- Forced 256-bit encryption
- Unlimited P2P
- Supports 10 devices
"Great for the Paranoid but perhaps won’t be top of the list for New Zealand-based users, IPVanish is highly marketed but poorly supported."
IPVanish has suffered greatly in recent times due to its embroilment in certain …shall we say, unfortunate incidents. Yet aside from that, take note that they are under new management and hopefully such things will become just speed bumps in their past.
Moving those incidents aside, they remain a VPN giant in the field and boast speeds that are impressive. Luckily for that, since if you have any complaints about their speed, there isn’t much you can do as they force 256-bit encryption on everyone without exception.
Speed-wise, IPVanish certainly isn’t normally the greatest. Performance for their New Zealand servers though seemed to be excellent and I eked out impressive speeds of up to 63 Mbps here. I don’t think this was a one-off occurrence as I managed to replicate my results over a number of attempts.
This bodes well for New Zealanders who will be connecting to servers here but even if that doesn’t work out great, proximity to places like Singapore and Australia should give solid alternatives.
- Easy-to-use apps
- Unlimited bandwidth
- Supports split tunneling
"PureVPN is certainly one of the leaders in a completive industry thanks to a solid network of servers."
Hosting over 2,000 servers located in more than 140 countries around the world, PureVPN certainly has the infrastructure needed to show itself as an industry leader. It complements this with excellent enterprise-grade security features to protect its users from intrusion or detection.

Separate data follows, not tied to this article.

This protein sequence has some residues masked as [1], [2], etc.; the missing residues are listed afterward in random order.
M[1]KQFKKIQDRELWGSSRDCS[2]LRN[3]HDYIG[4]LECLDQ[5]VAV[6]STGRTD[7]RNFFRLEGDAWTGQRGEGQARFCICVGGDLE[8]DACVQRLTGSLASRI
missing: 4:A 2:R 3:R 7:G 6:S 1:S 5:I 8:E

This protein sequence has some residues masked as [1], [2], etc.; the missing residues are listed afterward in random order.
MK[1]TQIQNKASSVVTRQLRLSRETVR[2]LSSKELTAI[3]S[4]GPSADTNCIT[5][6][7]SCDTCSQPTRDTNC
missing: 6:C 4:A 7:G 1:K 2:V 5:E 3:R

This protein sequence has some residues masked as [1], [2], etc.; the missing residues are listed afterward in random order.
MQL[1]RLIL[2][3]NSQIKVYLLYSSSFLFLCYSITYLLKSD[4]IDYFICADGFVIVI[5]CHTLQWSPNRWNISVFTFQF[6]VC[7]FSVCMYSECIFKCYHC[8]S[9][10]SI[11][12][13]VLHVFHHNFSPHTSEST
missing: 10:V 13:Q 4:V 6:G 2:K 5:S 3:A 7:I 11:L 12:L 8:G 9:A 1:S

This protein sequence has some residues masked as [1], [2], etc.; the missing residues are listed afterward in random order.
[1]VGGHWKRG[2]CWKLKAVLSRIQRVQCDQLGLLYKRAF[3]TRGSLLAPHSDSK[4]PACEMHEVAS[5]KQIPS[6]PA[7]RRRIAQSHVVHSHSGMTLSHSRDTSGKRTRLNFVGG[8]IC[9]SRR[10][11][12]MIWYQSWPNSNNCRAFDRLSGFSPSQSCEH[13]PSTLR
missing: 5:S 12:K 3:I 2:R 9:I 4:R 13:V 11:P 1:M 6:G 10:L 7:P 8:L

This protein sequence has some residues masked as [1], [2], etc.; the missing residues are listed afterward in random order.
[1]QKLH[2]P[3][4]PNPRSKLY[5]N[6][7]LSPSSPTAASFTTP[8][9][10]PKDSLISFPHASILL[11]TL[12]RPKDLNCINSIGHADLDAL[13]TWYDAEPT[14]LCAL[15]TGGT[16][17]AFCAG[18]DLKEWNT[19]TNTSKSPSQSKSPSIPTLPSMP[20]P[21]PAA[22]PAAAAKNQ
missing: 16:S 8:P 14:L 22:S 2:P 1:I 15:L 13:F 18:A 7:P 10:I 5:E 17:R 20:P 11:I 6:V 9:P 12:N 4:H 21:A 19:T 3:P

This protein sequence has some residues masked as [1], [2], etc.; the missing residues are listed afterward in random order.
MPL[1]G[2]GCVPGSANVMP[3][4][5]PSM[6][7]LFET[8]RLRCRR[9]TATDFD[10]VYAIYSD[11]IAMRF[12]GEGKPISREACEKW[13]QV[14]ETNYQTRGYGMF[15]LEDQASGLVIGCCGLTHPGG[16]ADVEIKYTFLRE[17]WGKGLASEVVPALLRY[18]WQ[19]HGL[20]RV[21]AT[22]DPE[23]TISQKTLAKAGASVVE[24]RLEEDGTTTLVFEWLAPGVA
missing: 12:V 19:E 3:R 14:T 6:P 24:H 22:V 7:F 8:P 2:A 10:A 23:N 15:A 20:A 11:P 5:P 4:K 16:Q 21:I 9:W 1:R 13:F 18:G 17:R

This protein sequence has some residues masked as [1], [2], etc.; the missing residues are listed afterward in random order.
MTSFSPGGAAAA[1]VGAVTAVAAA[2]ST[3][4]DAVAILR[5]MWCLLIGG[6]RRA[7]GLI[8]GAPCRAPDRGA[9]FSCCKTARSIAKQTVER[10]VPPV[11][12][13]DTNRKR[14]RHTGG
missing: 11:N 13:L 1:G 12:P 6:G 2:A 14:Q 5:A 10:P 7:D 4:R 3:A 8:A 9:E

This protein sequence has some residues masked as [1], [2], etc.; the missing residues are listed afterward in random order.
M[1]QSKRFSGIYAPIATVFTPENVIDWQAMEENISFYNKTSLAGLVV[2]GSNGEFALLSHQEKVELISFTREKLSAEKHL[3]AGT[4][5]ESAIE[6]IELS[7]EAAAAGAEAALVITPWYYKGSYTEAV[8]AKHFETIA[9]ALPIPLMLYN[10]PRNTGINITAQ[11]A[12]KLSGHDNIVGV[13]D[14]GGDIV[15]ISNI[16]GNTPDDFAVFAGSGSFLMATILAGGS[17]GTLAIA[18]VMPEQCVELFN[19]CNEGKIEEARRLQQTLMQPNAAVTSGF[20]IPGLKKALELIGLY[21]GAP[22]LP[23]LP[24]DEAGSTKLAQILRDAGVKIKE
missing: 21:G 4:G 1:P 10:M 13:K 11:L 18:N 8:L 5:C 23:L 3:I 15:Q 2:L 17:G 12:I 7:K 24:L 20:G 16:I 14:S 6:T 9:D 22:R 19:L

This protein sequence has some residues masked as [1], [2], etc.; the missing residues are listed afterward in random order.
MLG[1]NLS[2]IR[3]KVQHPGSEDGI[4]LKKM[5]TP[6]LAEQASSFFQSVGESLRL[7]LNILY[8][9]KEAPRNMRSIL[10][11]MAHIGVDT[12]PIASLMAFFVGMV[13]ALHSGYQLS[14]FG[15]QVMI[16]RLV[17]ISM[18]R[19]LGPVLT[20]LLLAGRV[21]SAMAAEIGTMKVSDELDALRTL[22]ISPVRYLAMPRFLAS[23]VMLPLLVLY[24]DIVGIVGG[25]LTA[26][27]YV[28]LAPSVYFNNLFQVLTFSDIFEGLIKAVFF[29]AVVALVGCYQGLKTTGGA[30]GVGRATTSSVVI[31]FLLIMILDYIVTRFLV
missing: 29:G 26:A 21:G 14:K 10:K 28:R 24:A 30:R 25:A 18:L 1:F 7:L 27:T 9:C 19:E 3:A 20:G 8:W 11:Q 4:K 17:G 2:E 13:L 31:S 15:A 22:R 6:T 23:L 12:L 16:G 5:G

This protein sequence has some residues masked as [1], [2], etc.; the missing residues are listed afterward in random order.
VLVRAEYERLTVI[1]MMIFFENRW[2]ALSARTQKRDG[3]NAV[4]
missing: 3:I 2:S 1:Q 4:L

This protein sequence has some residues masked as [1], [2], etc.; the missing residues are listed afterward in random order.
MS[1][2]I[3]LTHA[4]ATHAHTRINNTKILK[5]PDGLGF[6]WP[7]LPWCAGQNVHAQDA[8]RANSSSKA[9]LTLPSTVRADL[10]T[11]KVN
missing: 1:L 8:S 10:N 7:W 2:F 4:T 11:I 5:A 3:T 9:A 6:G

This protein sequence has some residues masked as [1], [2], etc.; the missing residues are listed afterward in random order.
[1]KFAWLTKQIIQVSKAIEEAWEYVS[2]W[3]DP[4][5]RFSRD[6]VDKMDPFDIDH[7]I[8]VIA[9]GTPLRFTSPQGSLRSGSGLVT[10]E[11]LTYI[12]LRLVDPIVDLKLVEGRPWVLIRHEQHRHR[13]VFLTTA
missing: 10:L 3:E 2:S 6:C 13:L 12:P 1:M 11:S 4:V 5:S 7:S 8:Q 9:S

One big benefit of trying them out is that they are one of the few in the market now who are allowing access to the WireGuard protocol – a next-gen protocol that is supposedly lightyears ahead of OpenVPN. It is a little limited in coverage though, with a presence in only around five countries.
Connecting to an Auckland -based PureVPN server I was able to get close to more than 43 Mbps – excellent results considering the low raw speeds I was seeing from my connection. I would say that these figures are hard to beat and can only be shown by a company which does indeed have a focus here.
- Optimized servers for P2P
- Allows server hopping
- Supports 10 devices
"FastestVPN isn’t the fastest but it certainly offers a value proposition that is hard to challenge."
FastestVPN isn’t the fastest I have tested but neither is it the slowest. It offers more limited countries to run your connection out of compared to many top-tier VPNs but at prices from as low as 83 cents a month it is a steal. They also have P2P optimized servers which makes them good for that as well.
The low prices do come with one serious drawback and that is the limited performance in overcoming geo-blocking. At last we discovered, FastestVPN can’t allow you to access either Netflix US content or the UK’s BBC iPlayer – bummer!
Do I Really Need A VPN In New Zealand?
This really is a tricky question to answer now. Much of what has been so controversial about Internet freedom in New Zealand is disputable. However, I am a firm believer in the adage that there is no smoke without a fire.
Even worse than ignorance is complacency, and there have at least been some instances that are highly suspicious. Take for example the New Zealand government giving such broad powers to GCSB.
Technically, there isn’t much of a reason for the average Joe to want to use a VPN service in New Zealand, but my feeling is that it just rubs me the wrong way to know that someone might be reading everything I send out, knowing every button I click on the Internet and worse. Why anyone would be ok with that is beyond me, even if you claim that there is no issue if there is nothing to hide.
So, while I do not think it is absolutely necessary for a VPN in New Zealand, it would still make me feel better if I used one while I was there. As such, I would recommend you use one too if you’re staying there!
To recap, here are the top 3 VPN for New Zealand:
SECURITY & PRIVACY